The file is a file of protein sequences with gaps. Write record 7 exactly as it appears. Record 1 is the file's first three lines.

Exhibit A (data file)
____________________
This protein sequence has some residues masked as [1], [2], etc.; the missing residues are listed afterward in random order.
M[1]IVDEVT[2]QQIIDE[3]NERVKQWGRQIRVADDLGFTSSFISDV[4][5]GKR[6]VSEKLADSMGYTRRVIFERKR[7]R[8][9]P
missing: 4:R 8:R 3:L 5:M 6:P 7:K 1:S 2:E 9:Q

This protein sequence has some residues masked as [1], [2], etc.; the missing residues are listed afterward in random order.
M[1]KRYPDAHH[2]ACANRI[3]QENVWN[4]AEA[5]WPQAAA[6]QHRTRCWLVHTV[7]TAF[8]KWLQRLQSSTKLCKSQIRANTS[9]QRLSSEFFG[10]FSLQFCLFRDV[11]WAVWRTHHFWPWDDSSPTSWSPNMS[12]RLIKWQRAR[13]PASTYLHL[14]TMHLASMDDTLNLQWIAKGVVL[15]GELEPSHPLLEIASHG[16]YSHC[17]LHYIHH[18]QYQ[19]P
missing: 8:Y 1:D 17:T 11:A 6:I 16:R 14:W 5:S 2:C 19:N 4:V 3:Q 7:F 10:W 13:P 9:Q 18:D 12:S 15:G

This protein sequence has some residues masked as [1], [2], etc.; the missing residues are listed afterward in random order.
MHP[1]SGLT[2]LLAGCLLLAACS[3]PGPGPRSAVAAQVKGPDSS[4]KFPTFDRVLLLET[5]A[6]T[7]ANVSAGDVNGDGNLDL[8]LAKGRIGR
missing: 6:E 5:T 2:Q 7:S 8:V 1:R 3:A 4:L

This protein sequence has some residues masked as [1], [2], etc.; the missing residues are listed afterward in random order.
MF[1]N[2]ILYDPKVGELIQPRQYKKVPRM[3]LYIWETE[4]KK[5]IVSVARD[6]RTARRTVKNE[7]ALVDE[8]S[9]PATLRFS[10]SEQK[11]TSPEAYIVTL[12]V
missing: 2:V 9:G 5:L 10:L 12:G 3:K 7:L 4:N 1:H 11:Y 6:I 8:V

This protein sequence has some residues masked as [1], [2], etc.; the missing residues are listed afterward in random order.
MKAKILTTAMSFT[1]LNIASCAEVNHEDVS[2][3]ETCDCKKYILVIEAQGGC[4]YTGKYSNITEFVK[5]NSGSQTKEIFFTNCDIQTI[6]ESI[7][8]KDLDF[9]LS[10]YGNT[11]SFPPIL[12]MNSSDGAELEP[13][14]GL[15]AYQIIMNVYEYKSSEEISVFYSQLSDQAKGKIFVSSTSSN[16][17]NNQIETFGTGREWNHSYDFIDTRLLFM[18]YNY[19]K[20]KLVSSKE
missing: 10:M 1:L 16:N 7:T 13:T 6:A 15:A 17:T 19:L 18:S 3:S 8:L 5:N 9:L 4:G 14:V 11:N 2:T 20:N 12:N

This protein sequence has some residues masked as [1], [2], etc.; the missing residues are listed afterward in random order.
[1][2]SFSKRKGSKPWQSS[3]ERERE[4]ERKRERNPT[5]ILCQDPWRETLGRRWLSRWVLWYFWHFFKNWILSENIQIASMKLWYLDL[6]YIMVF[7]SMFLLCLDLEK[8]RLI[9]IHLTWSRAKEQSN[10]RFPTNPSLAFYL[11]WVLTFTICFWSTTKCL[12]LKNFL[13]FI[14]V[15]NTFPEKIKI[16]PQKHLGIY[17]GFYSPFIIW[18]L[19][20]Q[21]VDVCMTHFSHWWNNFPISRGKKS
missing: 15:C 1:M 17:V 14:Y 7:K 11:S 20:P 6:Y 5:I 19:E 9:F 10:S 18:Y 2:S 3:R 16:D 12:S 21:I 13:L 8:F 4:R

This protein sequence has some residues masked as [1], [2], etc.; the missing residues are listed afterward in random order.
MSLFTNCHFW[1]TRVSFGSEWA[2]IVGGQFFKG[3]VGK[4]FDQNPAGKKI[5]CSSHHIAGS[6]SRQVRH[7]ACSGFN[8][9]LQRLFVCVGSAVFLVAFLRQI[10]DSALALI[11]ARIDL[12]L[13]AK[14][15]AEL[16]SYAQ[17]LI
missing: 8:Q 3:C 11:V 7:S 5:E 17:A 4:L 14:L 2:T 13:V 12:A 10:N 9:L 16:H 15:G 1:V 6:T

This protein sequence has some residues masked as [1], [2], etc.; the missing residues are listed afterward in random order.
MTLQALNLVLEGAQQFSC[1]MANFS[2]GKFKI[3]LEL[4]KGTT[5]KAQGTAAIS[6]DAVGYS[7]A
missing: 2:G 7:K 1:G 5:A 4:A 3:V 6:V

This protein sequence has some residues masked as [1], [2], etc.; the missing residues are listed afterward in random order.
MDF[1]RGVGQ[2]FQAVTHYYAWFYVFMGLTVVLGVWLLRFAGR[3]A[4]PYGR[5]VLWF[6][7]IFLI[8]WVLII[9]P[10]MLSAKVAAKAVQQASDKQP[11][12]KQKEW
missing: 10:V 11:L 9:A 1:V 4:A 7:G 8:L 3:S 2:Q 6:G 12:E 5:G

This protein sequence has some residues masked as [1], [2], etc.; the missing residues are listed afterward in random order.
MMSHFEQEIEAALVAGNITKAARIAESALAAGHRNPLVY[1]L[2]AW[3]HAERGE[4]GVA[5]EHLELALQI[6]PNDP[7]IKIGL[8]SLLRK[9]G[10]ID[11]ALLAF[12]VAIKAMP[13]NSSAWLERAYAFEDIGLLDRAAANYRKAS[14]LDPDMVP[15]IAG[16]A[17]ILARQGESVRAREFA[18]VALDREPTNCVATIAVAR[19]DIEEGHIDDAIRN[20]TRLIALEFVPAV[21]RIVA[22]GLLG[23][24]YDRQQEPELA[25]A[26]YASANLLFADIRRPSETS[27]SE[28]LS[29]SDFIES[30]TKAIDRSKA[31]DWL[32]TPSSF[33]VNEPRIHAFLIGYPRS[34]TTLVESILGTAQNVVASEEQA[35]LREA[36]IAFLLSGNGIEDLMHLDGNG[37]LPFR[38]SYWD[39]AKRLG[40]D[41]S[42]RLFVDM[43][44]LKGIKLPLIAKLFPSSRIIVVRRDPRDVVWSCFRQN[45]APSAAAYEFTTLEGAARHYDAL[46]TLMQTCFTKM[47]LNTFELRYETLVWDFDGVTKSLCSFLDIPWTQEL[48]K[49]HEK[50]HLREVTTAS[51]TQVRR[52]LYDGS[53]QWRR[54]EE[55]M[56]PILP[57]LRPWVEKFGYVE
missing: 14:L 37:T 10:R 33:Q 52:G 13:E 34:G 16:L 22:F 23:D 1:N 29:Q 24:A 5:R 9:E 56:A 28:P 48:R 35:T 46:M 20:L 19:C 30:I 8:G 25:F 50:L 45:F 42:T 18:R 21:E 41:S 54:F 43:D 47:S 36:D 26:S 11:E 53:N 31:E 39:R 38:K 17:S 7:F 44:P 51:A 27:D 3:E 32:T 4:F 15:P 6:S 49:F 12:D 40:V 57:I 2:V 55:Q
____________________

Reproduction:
This protein sequence has some residues masked as [1], [2], etc.; the missing residues are listed afterward in random order.
MSLFTNCHFW[1]TRVSFGSEWA[2]IVGGQFFKG[3]VGK[4]FDQNPAGKKI[5]CSSHHIAGS[6]SRQVRH[7]ACSGFN[8][9]LQRLFVCVGSAVFLVAFLRQI[10]DSALALI[11]ARIDL[12]L[13]AK[14][15]AEL[16]SYAQ[17]LI
missing: 8:Q 3:C 11:V 7:S 5:E 17:A 4:L 14:L 2:T 13:V 12:A 10:N 9:L 16:H 15:G 1:V 6:T